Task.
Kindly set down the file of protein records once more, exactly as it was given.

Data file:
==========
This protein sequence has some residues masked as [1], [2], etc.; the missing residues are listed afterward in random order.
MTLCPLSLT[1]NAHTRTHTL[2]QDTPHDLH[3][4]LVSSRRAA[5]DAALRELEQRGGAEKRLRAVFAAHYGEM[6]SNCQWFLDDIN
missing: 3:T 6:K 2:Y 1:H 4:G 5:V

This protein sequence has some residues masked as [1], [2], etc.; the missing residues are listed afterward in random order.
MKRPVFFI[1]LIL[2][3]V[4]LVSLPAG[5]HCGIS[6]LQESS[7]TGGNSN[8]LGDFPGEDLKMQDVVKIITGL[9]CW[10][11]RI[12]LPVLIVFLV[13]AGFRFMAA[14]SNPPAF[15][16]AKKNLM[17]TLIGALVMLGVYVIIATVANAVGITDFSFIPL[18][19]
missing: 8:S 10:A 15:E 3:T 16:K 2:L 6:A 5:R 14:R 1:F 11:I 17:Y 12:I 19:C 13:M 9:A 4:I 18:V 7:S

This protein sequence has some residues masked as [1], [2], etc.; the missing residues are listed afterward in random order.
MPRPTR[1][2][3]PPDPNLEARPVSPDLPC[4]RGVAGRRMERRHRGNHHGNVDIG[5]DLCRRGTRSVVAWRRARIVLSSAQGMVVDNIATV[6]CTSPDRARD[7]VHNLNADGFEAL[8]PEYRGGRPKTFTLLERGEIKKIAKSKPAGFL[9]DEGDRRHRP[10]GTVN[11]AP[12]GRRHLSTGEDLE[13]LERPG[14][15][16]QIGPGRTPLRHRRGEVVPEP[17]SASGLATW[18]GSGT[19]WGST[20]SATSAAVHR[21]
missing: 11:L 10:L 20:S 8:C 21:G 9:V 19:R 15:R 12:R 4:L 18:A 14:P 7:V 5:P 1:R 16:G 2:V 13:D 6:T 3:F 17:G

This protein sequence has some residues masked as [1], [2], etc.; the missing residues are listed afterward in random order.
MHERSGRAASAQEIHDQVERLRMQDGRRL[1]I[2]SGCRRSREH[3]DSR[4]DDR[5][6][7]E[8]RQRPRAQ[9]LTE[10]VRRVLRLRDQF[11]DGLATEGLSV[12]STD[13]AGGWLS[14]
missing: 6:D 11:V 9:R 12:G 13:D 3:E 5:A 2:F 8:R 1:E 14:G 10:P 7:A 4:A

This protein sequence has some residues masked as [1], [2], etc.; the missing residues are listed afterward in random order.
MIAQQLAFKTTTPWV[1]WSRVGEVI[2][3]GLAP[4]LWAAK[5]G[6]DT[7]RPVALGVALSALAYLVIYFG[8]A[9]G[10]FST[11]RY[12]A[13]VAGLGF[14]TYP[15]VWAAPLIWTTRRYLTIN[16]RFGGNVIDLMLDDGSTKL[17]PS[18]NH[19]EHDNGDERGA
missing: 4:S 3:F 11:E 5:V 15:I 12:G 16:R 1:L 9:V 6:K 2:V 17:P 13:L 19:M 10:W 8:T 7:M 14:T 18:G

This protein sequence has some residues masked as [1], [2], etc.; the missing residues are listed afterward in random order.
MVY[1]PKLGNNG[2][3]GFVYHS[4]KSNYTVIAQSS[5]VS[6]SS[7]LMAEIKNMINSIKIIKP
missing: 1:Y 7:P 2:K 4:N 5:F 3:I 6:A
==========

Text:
This protein sequence has some residues masked as [1], [2], etc.; the missing residues are listed afterward in random order.
MTLCPLSLT[1]NAHTRTHTL[2]QDTPHDLH[3][4]LVSSRRAA[5]DAALRELEQRGGAEKRLRAVFAAHYGEM[6]SNCQWFLDDIN
missing: 3:T 6:K 2:Y 1:H 4:G 5:V

This protein sequence has some residues masked as [1], [2], etc.; the missing residues are listed afterward in random order.
MKRPVFFI[1]LIL[2][3]V[4]LVSLPAG[5]HCGIS[6]LQESS[7]TGGNSN[8]LGDFPGEDLKMQDVVKIITGL[9]CW[10][11]RI[12]LPVLIVFLV[13]AGFRFMAA[14]SNPPAF[15][16]AKKNLM[17]TLIGALVMLGVYVIIATVANAVGITDFSFIPL[18][19]
missing: 8:S 10:A 15:E 3:T 16:K 2:L 6:A 5:R 14:R 1:F 11:I 17:Y 12:I 19:C 13:M 9:A 4:I 18:V 7:S

This protein sequence has some residues masked as [1], [2], etc.; the missing residues are listed afterward in random order.
MPRPTR[1][2][3]PPDPNLEARPVSPDLPC[4]RGVAGRRMERRHRGNHHGNVDIG[5]DLCRRGTRSVVAWRRARIVLSSAQGMVVDNIATV[6]CTSPDRARD[7]VHNLNADGFEAL[8]PEYRGGRPKTFTLLERGEIKKIAKSKPAGFL[9]DEGDRRHRP[10]GTVN[11]AP[12]GRRHLSTGEDLE[13]LERPG[14][15][16]QIGPGRTPLRHRRGEVVPEP[17]SASGLATW[18]GSGT[19]WGST[20]SATSAAVHR[21]
missing: 11:L 10:L 20:S 8:C 21:G 9:V 19:R 15:R 12:R 4:L 18:A 14:P 7:V 5:P 1:R 16:G 2:V 13:D 6:T 3:F 17:G

This protein sequence has some residues masked as [1], [2], etc.; the missing residues are listed afterward in random order.
MHERSGRAASAQEIHDQVERLRMQDGRRL[1]I[2]SGCRRSREH[3]DSR[4]DDR[5][6][7]E[8]RQRPRAQ[9]LTE[10]VRRVLRLRDQF[11]DGLATEGLSV[12]STD[13]AGGWLS[14]
missing: 6:D 11:V 9:R 12:G 13:D 3:E 5:A 2:F 8:R 1:E 14:G 10:P 7:A 4:A

This protein sequence has some residues masked as [1], [2], etc.; the missing residues are listed afterward in random order.
MIAQQLAFKTTTPWV[1]WSRVGEVI[2][3]GLAP[4]LWAAK[5]G[6]DT[7]RPVALGVALSALAYLVIYFG[8]A[9]G[10]FST[11]RY[12]A[13]VAGLGF[14]TYP[15]VWAAPLIWTTRRYLTIN[16]RFGGNVIDLMLDDGSTKL[17]PS[18]NH[19]EHDNGDERGA
missing: 4:S 3:F 11:E 5:V 15:I 12:G 16:R 1:L 9:V 6:K 2:V 17:P 13:L 19:M 10:W 8:T 7:M 14:T 18:G

This protein sequence has some residues masked as [1], [2], etc.; the missing residues are listed afterward in random order.
MVY[1]PKLGNNG[2][3]GFVYHS[4]KSNYTVIAQSS[5]VS[6]SS[7]LMAEIKNMINSIKIIKP
missing: 1:Y 7:P 2:K 4:N 5:F 3:I 6:A